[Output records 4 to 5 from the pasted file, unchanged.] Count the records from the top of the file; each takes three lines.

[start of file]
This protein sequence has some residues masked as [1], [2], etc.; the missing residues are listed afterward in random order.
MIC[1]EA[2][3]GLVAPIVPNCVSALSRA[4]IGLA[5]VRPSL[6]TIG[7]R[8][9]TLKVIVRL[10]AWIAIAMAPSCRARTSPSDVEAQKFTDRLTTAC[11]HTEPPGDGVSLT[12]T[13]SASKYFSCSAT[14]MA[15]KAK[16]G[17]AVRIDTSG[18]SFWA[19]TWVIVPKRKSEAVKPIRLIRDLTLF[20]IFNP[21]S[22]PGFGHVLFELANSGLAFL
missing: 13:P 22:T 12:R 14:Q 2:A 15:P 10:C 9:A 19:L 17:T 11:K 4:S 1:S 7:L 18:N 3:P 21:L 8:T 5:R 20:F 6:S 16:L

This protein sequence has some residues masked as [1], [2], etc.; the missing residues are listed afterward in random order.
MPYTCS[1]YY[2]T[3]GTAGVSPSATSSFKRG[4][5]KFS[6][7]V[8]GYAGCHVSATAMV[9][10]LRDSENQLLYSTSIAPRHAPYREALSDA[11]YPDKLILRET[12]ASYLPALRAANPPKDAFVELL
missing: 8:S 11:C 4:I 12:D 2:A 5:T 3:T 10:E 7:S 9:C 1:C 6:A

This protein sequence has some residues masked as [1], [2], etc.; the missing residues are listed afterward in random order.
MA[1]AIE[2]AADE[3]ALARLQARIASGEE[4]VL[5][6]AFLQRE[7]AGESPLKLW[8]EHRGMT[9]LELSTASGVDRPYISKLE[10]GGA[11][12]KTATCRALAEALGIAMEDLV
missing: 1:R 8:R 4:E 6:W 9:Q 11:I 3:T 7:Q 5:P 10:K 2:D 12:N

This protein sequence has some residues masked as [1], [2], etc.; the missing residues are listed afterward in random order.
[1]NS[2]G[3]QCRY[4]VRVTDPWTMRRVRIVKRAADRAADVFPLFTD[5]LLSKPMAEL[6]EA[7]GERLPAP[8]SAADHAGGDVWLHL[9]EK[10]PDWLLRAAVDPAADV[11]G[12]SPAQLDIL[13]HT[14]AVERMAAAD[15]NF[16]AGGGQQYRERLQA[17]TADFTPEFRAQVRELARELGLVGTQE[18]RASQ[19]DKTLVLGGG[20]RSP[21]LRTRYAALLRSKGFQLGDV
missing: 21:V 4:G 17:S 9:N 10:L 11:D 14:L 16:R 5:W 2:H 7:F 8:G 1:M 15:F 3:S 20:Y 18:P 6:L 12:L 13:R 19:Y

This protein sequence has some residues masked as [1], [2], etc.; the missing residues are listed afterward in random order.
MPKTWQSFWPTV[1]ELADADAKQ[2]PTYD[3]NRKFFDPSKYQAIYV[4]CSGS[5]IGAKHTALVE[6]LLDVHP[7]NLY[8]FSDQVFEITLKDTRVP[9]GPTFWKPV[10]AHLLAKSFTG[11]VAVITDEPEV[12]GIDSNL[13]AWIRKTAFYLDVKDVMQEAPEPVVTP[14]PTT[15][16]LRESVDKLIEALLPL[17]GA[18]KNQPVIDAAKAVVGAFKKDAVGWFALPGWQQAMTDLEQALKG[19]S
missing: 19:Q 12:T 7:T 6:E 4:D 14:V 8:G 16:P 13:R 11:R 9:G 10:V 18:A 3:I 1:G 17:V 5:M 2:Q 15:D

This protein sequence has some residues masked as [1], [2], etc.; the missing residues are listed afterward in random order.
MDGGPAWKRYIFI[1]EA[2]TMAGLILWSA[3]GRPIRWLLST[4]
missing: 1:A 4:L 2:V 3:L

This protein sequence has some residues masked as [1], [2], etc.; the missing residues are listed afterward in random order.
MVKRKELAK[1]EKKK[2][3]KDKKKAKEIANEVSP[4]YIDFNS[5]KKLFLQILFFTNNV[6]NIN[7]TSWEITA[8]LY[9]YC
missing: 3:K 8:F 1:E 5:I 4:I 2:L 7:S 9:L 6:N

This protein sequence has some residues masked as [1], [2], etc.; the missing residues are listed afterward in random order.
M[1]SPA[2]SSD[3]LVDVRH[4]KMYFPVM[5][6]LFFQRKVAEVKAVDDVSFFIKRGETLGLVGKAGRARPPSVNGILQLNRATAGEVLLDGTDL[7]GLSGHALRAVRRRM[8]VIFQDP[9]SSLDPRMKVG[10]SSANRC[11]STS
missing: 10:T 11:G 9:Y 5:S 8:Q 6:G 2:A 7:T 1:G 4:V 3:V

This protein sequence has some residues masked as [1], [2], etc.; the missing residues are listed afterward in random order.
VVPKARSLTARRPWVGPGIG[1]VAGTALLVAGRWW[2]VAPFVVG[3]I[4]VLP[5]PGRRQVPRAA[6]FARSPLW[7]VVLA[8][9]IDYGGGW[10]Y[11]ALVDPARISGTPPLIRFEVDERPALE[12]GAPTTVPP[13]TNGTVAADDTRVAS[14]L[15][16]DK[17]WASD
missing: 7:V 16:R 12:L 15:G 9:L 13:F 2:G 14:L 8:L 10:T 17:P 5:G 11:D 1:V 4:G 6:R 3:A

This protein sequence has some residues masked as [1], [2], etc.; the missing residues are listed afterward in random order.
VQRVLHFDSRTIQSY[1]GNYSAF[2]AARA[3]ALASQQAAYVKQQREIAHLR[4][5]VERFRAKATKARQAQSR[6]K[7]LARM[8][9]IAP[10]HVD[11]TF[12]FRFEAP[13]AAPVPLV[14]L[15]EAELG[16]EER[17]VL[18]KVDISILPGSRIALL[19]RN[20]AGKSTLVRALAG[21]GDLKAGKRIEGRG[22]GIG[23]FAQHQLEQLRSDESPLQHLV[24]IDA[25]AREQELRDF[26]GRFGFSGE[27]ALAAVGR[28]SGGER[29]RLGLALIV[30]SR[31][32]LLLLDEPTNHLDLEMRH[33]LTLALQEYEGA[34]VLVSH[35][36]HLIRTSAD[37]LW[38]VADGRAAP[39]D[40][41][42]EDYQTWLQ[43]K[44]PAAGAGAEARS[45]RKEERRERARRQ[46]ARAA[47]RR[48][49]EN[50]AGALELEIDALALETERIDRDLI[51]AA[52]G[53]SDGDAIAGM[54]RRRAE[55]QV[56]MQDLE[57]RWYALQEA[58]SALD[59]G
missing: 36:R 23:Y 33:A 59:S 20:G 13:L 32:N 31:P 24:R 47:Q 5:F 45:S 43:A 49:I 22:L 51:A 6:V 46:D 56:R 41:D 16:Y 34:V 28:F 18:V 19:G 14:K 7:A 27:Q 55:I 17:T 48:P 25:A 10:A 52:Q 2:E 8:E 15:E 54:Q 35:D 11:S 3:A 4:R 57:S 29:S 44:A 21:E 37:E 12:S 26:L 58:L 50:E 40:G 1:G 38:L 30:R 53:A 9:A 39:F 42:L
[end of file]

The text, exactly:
This protein sequence has some residues masked as [1], [2], etc.; the missing residues are listed afterward in random order.
[1]NS[2]G[3]QCRY[4]VRVTDPWTMRRVRIVKRAADRAADVFPLFTD[5]LLSKPMAEL[6]EA[7]GERLPAP[8]SAADHAGGDVWLHL[9]EK[10]PDWLLRAAVDPAADV[11]G[12]SPAQLDIL[13]HT[14]AVERMAAAD[15]NF[16]AGGGQQYRERLQA[17]TADFTPEFRAQVRELARELGLVGTQE[18]RASQ[19]DKTLVLGGG[20]RSP[21]LRTRYAALLRSKGFQLGDV
missing: 21:V 4:G 17:S 9:N 10:L 11:D 14:L 16:R 5:W 2:H 7:F 8:G 1:M 15:F 3:S 20:Y 18:P 6:L 12:L 13:R 19:Y

This protein sequence has some residues masked as [1], [2], etc.; the missing residues are listed afterward in random order.
MPKTWQSFWPTV[1]ELADADAKQ[2]PTYD[3]NRKFFDPSKYQAIYV[4]CSGS[5]IGAKHTALVE[6]LLDVHP[7]NLY[8]FSDQVFEITLKDTRVP[9]GPTFWKPV[10]AHLLAKSFTG[11]VAVITDEPEV[12]GIDSNL[13]AWIRKTAFYLDVKDVMQEAPEPVVTP[14]PTT[15][16]LRESVDKLIEALLPL[17]GA[18]KNQPVIDAAKAVVGAFKKDAVGWFALPGWQQAMTDLEQALKG[19]S
missing: 19:Q 12:T 7:T 6:E 4:D 14:V 8:G 16:P 13:R 11:R 9:G 10:V 18:A 3:I 1:G 17:V 5:M 2:Q 15:D